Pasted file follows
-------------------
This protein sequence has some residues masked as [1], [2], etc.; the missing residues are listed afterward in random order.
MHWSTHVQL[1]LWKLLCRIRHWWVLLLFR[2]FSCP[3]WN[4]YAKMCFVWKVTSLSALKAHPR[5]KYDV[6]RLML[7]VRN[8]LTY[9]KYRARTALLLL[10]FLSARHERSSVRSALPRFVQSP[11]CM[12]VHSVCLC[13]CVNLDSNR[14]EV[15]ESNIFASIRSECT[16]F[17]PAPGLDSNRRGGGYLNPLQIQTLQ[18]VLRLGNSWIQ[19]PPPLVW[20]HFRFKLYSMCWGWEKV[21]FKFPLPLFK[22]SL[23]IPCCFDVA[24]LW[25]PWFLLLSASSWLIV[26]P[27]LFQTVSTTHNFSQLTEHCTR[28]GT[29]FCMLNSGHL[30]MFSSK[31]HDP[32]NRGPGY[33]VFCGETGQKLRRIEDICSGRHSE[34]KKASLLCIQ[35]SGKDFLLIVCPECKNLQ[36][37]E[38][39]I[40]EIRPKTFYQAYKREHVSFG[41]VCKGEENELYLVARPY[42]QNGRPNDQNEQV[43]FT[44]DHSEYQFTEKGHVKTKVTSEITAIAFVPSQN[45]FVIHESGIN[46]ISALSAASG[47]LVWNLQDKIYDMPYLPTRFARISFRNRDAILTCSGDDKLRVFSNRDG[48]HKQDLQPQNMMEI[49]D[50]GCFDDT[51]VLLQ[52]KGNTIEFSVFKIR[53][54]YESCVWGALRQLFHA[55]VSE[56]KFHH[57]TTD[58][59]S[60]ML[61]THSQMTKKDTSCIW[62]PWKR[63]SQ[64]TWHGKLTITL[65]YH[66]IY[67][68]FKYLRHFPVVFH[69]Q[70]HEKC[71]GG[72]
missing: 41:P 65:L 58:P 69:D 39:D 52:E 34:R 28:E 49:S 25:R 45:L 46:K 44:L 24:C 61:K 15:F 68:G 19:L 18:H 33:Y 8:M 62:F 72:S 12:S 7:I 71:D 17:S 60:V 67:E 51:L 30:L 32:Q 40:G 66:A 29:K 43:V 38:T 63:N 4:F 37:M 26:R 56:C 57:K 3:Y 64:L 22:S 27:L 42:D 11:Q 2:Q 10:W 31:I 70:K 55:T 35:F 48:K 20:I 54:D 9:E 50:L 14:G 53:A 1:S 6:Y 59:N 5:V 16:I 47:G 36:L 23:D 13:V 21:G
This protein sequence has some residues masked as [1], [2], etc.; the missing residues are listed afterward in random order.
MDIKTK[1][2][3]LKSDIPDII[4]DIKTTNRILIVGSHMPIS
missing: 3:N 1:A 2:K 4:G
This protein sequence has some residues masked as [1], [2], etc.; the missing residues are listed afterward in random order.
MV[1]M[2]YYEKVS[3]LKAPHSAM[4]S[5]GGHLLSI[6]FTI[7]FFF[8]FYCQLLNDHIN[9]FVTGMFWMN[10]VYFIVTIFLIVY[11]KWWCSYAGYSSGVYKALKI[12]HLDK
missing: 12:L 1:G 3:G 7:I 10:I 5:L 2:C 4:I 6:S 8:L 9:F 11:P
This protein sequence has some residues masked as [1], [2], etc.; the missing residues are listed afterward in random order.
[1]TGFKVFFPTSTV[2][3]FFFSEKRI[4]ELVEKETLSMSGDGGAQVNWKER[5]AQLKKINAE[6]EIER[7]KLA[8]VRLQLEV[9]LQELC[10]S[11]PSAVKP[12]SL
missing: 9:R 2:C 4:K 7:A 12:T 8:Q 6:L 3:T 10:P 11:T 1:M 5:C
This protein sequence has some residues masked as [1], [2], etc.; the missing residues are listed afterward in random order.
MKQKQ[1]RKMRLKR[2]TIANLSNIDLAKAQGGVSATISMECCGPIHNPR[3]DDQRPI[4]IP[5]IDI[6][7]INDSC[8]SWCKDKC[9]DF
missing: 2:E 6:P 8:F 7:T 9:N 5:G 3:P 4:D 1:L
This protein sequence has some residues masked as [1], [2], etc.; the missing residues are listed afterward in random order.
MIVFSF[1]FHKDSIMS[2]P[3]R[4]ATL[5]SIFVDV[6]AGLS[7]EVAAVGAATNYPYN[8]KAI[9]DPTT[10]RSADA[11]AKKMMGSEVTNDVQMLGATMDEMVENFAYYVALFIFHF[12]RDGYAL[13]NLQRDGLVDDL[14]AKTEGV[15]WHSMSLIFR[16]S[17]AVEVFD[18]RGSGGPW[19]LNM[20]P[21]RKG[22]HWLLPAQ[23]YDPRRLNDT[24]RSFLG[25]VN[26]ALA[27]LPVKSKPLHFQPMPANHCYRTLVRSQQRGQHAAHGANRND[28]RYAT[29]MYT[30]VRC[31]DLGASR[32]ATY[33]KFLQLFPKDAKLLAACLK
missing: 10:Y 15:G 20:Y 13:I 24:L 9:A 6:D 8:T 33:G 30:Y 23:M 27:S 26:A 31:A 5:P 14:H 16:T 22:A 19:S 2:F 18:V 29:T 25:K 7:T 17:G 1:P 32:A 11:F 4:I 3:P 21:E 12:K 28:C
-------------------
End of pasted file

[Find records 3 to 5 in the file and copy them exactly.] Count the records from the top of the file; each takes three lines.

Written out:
This protein sequence has some residues masked as [1], [2], etc.; the missing residues are listed afterward in random order.
MV[1]M[2]YYEKVS[3]LKAPHSAM[4]S[5]GGHLLSI[6]FTI[7]FFF[8]FYCQLLNDHIN[9]FVTGMFWMN[10]VYFIVTIFLIVY[11]KWWCSYAGYSSGVYKALKI[12]HLDK
missing: 12:L 1:G 3:G 7:I 10:I 5:L 2:C 4:I 6:S 8:L 9:F 11:P
This protein sequence has some residues masked as [1], [2], etc.; the missing residues are listed afterward in random order.
[1]TGFKVFFPTSTV[2][3]FFFSEKRI[4]ELVEKETLSMSGDGGAQVNWKER[5]AQLKKINAE[6]EIER[7]KLA[8]VRLQLEV[9]LQELC[10]S[11]PSAVKP[12]SL
missing: 9:R 2:C 4:K 7:A 12:T 8:Q 6:L 3:T 10:P 11:T 1:M 5:C
This protein sequence has some residues masked as [1], [2], etc.; the missing residues are listed afterward in random order.
MKQKQ[1]RKMRLKR[2]TIANLSNIDLAKAQGGVSATISMECCGPIHNPR[3]DDQRPI[4]IP[5]IDI[6][7]INDSC[8]SWCKDKC[9]DF
missing: 2:E 6:P 8:F 7:T 9:N 5:G 3:P 4:D 1:L